In the time between the Republican primary and the runoff primary, Byrne vastly outraised Young, who ran a low-budget, grassroots-focused campaign. As of October 16, 2013, Byrne had taken in nearly $690,000 to Young’s $260,000.[33]


Like-minded colleagues

The website OpenCongress tracks the voting records of each member to determine with whom he or she votes most and least often. The results include a member from each party.[34]

Byrne most often votes with:

Byrne least often votes with:

Lifetime voting record

See also: Lifetime voting records of United States Senators and Representatives

According to the website GovTrack, Byrne missed 30 of 429 roll call votes from January 2014 to July 2014. This amounts to 7 percent, which is worse than the median of 2.5 percent among current congressional representatives as of July 2014.[35]


Death of brother

On October 23, 2013, Byrne's brother, Dale, who had been ill for some time, suffered a heart attack and was transferred from Providence Hospital to USA Medical Center where he was placed on a ventilator.[36] According to campaign manager Alex Schriver, the Byrne family was at Dale's bedside and canceled all campaign events scheduled for October 24, 2013.[36][37]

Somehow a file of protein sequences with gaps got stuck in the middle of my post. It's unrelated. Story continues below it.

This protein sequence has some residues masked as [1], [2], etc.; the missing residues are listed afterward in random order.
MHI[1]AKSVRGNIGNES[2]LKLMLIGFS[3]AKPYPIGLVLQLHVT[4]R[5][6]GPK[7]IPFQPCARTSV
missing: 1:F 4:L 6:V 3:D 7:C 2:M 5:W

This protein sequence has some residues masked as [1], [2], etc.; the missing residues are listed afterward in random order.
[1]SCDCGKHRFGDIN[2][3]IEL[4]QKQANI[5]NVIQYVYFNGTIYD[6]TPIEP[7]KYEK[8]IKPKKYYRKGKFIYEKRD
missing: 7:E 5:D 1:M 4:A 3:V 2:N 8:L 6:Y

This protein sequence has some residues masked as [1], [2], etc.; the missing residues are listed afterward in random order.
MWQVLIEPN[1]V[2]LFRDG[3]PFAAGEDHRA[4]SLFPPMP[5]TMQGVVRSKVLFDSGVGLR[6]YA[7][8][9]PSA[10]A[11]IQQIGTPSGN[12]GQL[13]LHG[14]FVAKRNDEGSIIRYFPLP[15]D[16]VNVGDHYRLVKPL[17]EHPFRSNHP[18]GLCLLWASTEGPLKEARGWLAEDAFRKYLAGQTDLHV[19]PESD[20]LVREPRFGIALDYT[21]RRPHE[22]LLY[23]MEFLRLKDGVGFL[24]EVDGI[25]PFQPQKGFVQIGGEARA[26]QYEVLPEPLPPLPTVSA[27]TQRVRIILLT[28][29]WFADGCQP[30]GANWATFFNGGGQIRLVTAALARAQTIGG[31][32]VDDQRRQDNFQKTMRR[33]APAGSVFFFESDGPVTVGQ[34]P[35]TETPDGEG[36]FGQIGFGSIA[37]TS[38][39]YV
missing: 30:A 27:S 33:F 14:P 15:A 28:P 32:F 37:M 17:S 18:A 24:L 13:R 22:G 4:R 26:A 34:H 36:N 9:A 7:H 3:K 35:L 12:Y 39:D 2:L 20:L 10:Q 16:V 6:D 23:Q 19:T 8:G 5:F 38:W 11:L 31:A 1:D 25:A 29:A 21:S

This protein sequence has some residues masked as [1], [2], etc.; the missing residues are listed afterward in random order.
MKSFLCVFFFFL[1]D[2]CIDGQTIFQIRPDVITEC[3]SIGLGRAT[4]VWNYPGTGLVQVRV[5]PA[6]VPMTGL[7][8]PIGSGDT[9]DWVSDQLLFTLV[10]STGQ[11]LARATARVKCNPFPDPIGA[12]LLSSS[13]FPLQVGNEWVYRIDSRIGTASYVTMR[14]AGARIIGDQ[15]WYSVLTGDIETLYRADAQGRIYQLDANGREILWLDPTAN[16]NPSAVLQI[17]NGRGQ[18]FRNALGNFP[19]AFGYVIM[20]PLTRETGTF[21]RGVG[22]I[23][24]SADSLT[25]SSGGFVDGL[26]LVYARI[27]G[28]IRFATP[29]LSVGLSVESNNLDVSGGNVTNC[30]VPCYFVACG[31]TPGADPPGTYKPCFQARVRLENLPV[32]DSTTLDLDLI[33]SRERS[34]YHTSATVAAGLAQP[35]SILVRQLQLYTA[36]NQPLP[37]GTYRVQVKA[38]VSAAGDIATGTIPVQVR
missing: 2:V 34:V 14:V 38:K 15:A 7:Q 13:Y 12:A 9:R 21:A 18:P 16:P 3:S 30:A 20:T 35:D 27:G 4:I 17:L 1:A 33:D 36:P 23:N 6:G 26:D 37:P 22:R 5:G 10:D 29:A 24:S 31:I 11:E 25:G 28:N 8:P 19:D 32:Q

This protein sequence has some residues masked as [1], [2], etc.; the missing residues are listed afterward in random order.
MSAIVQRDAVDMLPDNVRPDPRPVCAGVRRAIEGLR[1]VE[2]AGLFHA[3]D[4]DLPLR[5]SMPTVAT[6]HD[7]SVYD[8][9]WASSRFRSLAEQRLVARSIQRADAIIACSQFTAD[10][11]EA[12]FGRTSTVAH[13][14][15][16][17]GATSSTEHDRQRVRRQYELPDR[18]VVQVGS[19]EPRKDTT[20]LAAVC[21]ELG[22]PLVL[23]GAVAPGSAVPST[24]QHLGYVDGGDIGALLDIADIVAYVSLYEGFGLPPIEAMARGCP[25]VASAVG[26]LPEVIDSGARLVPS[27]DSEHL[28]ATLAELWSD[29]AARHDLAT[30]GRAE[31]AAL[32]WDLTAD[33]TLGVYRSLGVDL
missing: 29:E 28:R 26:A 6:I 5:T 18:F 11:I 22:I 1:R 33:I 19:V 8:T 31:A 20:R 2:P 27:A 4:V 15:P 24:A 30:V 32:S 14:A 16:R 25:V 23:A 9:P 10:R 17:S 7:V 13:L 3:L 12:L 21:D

"A few minutes ago, the doctors called the family to come to his bedside," Schriver said in an email on October 24, 2013. "He is expected to pass this morning."[36]

Recent news

This section displays the most recent stories in a Google news search for the term "Bradley + Byrne + Alabama + Congress"

All stories may not be relevant to this page due to the nature of the search engine.

Bradley Byrne News Feed

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See also

External links

Suggest a link


  1., "Bradley Byrne to run for AL-01 congressional seat," accessed June 4, 2013
  2. 2.0 2.1, "BREAKING: Rep. Jo Bonner resigning from Congress," May 23, 2013
  3. AP, "December 17, 2013, Results," accessed December 17, 2013
  4. Associated Press, "Alabama - Summary Vote Results," accessed November 5, 2013
  5. 5.0 5.1 AP Results, "Alabama Special Election Primary," accessed September 24, 2013
  6., "Ex-Democrat top vote-getter in Ala. Republican congressional primary," accessed September 28, 2013
  7. United States House of Representatives, "Directory of Representatives," accessed February 25, 2014
  8. Congressional Record, "Resume of Congressional Activity, First Session of the 112th Congress," accessed September 5, 2013
  9. Congressional Record, "Resume of Congressional Activity, Second Session of the 113th Congress," accessed March 4, 2014
  10. Clerk of U.S. House, "Roll Call Vote 31: H.R. 2642," accessed February 12, 2014